English version


From Longman Dictionary of Contemporary Englishhearsayhear‧say /ˈhɪəseɪ $ ˈhɪr-/ noun [uncountable]  RUMOUR/RUMORsomething that you have heard about from other people but do not know to be definitely true or correctrumour I wouldn’t take any notice of it – it’s just hearsay.
Examples from the Corpus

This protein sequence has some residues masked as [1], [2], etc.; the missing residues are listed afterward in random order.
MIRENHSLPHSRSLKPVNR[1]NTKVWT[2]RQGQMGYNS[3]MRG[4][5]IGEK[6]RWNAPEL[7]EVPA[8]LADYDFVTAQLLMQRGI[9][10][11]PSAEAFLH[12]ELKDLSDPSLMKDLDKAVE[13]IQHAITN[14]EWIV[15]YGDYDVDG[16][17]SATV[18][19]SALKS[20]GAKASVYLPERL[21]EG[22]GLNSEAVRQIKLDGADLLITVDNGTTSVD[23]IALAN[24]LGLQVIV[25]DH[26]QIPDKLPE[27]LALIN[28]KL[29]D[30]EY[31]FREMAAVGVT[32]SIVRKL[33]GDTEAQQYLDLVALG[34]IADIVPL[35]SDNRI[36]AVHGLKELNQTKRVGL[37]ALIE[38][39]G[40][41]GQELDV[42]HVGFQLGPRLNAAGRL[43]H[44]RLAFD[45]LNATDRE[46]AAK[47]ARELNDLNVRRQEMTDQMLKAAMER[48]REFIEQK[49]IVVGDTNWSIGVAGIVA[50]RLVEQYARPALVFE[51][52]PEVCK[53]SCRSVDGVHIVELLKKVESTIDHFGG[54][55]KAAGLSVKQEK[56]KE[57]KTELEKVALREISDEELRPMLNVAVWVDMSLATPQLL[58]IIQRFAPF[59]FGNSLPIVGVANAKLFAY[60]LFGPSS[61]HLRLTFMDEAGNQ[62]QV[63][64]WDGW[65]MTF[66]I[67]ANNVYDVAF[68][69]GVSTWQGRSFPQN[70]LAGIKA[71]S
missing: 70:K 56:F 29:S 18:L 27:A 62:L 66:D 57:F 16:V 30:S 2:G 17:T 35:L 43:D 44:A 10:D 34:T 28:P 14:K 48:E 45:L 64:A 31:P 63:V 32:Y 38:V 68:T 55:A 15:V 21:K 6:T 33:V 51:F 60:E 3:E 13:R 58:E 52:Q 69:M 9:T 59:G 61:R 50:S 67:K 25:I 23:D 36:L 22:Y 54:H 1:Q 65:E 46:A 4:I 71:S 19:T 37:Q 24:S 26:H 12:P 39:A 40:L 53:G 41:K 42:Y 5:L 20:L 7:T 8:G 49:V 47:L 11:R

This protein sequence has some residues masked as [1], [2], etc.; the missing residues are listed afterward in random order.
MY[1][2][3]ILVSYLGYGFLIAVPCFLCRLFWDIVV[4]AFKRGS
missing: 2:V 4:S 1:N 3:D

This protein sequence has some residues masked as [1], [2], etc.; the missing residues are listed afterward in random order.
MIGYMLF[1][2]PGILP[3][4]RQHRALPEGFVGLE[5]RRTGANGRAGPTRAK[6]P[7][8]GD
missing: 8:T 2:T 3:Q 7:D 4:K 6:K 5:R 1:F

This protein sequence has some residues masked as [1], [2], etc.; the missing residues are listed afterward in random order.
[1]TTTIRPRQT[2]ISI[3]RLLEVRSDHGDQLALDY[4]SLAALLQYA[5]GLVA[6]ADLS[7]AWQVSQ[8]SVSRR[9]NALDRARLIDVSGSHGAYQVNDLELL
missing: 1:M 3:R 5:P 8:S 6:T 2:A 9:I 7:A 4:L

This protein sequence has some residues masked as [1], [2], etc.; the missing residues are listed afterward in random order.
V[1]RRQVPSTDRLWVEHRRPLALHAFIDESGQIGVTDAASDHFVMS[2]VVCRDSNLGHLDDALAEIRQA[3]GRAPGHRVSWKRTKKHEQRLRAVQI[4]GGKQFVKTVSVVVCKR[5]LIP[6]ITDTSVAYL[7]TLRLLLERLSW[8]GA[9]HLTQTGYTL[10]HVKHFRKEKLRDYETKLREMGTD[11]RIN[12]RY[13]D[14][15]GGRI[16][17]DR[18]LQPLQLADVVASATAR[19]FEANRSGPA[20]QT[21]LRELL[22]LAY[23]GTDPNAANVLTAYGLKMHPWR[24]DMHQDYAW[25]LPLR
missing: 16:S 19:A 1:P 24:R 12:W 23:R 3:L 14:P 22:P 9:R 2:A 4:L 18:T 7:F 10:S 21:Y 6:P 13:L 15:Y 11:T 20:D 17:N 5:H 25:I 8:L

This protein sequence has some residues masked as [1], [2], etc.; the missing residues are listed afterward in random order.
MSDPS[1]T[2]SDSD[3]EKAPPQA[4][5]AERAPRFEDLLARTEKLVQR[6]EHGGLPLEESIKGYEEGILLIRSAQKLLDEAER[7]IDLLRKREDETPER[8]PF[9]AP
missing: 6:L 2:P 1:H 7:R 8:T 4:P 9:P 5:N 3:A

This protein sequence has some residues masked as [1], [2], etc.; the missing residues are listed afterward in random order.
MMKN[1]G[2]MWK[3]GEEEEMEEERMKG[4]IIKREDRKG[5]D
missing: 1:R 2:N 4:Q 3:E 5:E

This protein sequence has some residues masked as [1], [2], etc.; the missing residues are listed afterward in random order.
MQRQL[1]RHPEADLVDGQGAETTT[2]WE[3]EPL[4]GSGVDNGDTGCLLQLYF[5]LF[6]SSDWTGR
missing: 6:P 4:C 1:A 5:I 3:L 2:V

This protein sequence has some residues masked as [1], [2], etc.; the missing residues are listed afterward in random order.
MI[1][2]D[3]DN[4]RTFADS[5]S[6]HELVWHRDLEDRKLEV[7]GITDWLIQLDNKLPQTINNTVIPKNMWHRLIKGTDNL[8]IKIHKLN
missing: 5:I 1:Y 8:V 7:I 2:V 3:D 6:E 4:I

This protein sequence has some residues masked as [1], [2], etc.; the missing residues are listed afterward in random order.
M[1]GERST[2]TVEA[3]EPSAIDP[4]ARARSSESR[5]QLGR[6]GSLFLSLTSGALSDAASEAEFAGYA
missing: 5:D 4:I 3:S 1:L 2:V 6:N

hearsayHearsay is not allowed as evidence in court.The court is not allowed to admit hearsay evidence.Care must be taken with the passenger's replies as they will be hearsay unless in the driver's presence.For hearsay evidence to be admissible in proceedings in the magistrates' court the proceedings have to be family proceedings.But if the allegation is hearsay or pure fabrication, Walenski is being railroaded.Alleged finds, discoveries and rumours have been circulating wildly ... but how much is fact and how much is hearsay?Certain rumours of shady activities have turned out to be true, others remain mere hearsay.This understanding needs to be informed, up-to-date and backed by first-hand experience, not based on hearsay or second-hand impressions.All the accounts were based on hearsay rather than eye-witness reports.The Commonwealth secured its indictments on hearsay.A factual book is a lot better than relying on hearsay from friends.They indicted me totally on hearsay.Judge Wagenbach ruled that the statement was inadmissible as evidence, after Mr. Lamb's attourney argued that it was hearsay.
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